Electronic Nose – keeping it natural

Cork planks after sorting

Raw cork selection - closup 100

Those of us in the wine trade hone our olfactory skills to recognise a wide range of aromas good and bad. Detecting fault in a wine is one of the less appealing aspects of my job, down right uncomfortable if the winemaker is present. Some faults in small measure can actually enhance a wine – VA or volatile acidity can liven things up. When blind tasting for my MW yesteryear – a ‘lifted’ note of ethyl acetate and some acetic acid on the palate might well suggest Italy, which in a modest does was not unpleasant. However when it comes to cork taint, well that’s never going to enhance a wine. 

I need to stop here and clear up a mis-conception. There is no cork in a ‘corked’ bottle. So called ‘corked’ wine is suffering from a chemical compound called TCA (2,4,6-Trichloroanisole) which occurs when fungi come into contact with chlorides, which are found in fungicides, pesticides, bleach etc.  Once you’ve committed the mouldy smell of TCA to memory you’ll sniff it all over the place – particularly, I find, on cardboard packaging. 

The most likely source of TCA in your mouldy smelling wine is the cork… but the cork producers are quick to point out the other culprits for contamination before the wine hits the bottle – these range from oak to filters.  

Problem is, natural cork rather sullied its reputation and hence other closures were developed to body swerve the TCA issue, although they come with some problems of their own. Closures can be the cause of problems during storage, as well as when the wines are bring transported. No closure is perfect. You can get reduction (a smoky smell) from the use of screw cap, and plastic can allow oxidation and has iffy sustainability. For that matter TCA can attach to plastic, including the lining of screw caps and glass closures. 

The cork industry fought back after years of TCA unhappiness and have invested millions in addressing the situation. The strategy to eliminate TCA begins with the management of cork oak forests and carries through harvesting, ageing and production of the cork. I hope to go out and have a look next year.

Punching whole corks

These days steam is used to clean the cork. However years of fungicides and herbicides used in the forests is still held in ground and in the trees, which do not start producing bark thick enough for harvesting until they are a staggering 43 years old. And so despite all precautions there is the risk of the natural fungi (and the forests of southern Spain provide an ideal humid environment) coming into contact with chlorides, and despite all efforts no cork could be guaranteed TCA free until the the advent of the electronic nose.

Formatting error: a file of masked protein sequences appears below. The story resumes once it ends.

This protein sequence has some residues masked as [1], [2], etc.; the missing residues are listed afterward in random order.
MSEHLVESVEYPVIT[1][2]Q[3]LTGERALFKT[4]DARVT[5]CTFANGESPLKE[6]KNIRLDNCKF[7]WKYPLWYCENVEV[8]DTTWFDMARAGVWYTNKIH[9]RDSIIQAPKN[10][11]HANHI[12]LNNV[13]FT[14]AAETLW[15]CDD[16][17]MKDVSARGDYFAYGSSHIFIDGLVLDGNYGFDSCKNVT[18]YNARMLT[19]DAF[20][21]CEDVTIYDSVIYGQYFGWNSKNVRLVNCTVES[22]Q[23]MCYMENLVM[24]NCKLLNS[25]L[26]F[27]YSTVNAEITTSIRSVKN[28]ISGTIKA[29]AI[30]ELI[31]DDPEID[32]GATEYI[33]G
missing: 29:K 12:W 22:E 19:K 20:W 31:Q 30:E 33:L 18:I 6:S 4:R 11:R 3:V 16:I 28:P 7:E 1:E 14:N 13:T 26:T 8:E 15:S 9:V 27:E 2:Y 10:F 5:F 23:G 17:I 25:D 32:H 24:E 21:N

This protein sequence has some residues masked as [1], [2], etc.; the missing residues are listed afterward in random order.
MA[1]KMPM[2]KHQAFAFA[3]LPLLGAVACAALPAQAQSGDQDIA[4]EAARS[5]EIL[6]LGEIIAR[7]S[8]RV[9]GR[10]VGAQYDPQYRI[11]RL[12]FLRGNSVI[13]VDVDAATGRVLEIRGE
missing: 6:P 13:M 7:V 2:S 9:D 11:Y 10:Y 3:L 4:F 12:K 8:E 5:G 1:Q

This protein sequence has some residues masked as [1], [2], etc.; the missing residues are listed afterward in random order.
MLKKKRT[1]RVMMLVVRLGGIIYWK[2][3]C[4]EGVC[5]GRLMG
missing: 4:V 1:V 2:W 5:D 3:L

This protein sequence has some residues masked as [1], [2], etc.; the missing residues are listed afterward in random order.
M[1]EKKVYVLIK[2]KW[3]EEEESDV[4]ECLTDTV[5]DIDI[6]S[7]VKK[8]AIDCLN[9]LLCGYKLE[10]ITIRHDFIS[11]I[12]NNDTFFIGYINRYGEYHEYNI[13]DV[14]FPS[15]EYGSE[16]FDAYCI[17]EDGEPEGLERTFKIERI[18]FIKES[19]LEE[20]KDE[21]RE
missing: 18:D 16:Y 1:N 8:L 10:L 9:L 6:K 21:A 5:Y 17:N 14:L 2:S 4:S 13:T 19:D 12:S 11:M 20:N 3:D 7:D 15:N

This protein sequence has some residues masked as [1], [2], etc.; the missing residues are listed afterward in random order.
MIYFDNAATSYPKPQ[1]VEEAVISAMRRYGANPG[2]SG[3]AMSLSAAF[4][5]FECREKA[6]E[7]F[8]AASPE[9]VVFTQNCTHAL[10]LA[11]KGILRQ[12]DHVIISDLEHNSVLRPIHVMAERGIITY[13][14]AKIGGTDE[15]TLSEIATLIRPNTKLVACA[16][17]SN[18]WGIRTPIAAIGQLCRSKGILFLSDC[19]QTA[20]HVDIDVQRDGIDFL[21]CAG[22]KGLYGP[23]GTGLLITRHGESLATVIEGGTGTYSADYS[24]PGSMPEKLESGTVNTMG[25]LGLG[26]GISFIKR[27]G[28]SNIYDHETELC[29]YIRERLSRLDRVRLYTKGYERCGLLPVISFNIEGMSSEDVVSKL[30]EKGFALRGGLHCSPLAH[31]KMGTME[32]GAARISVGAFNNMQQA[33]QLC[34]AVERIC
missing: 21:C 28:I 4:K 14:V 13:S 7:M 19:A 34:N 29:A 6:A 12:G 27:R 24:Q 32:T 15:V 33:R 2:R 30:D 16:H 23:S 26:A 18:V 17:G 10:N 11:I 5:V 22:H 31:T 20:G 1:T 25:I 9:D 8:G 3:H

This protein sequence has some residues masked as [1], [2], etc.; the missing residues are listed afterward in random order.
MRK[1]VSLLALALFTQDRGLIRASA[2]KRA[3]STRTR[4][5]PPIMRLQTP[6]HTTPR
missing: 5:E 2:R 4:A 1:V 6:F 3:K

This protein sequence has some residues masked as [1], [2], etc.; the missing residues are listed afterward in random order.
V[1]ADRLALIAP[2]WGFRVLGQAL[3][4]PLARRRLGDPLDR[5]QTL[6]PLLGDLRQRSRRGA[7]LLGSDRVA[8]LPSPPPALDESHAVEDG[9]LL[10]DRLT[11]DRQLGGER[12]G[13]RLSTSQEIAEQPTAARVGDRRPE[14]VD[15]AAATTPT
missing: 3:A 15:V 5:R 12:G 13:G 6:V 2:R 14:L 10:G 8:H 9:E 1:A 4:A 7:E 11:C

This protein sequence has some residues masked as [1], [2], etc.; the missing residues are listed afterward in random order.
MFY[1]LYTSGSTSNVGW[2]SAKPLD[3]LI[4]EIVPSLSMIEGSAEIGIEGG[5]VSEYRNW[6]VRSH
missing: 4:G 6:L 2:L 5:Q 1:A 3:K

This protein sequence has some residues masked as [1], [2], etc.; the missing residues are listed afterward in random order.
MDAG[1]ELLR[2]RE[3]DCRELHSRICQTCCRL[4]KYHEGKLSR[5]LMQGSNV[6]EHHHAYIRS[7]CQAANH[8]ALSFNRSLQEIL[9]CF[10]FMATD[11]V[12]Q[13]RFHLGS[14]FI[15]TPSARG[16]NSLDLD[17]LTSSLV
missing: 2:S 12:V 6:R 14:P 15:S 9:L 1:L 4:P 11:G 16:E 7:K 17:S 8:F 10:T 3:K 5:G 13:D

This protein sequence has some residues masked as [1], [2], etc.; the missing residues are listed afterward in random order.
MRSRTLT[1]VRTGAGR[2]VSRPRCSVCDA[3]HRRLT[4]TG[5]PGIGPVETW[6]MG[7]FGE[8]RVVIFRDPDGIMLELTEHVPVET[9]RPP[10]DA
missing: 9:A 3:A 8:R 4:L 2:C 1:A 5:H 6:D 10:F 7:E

Amorim - NDTech machine in action (2)


In a ‘Nose off’ the electronic nose would certainly win the day.

In late 2016 the heavy weight cork producer Amorim launched  NDtech – an advanced technology to guarantee a cork with non-detectable TCA. Now this is rather clever stuff. The cork goes into a chamber where, as it is heated, it releases volatiles which are analysed by a chromatography machine. A process which takes just 16 seconds per cork. This so called ‘electronic nose’ can detect 0.5 nanograms of TCA per litre, the equivalent of one drop of water in 800 Olympic size swimming pools. 

 FSC cork in bottle

Respect for this ‘Nose’  

I’m all for a reliable cork, TCA free cork. This expensive technology is, for now, only used for the top end corks, costing 14-20 cents extra per cork, but it will filter down the chain to your everyday bottle.

In a neat inversion, cork is perhaps the only closure that can prevent TCA from outside the bottle entering the bottle. TCA cannot travel though cork. It’s a great closure. Its elasticity allows it to expand to fill the neck of the bottle making a prefect seal, (no air) while the millions of cells contain microscopic quantities of oxygen which are squeezed into the wine and continue to be released for some months subsequently helping the wine to breath, in other words to evolve. 

Moreover there are plenty of sound ecological reasons for the use of cork. If it can be reliable, well then – what’s not to like?